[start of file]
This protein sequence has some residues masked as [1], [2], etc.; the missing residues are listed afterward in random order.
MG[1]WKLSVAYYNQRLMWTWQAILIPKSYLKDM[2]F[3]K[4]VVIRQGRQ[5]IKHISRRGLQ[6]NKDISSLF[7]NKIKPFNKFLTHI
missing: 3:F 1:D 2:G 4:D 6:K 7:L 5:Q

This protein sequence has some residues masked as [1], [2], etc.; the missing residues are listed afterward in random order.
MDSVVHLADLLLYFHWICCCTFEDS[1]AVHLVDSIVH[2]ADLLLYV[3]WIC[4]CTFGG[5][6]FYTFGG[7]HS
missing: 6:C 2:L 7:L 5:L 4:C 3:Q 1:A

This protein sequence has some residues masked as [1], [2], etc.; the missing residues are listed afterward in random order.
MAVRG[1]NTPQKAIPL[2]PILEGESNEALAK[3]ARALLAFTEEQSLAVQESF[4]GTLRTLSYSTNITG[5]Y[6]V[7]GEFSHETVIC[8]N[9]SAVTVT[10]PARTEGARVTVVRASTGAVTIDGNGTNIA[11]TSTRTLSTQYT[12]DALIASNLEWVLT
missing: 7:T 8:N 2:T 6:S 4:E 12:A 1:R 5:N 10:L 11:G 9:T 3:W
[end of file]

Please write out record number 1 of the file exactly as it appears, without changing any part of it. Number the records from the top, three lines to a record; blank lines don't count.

This protein sequence has some residues masked as [1], [2], etc.; the missing residues are listed afterward in random order.
MG[1]WKLSVAYYNQRLMWTWQAILIPKSYLKDM[2]F[3]K[4]VVIRQGRQ[5]IKHISRRGLQ[6]NKDISSLF[7]NKIKPFNKFLTHI
missing: 3:F 1:D 2:G 4:D 6:K 7:L 5:Q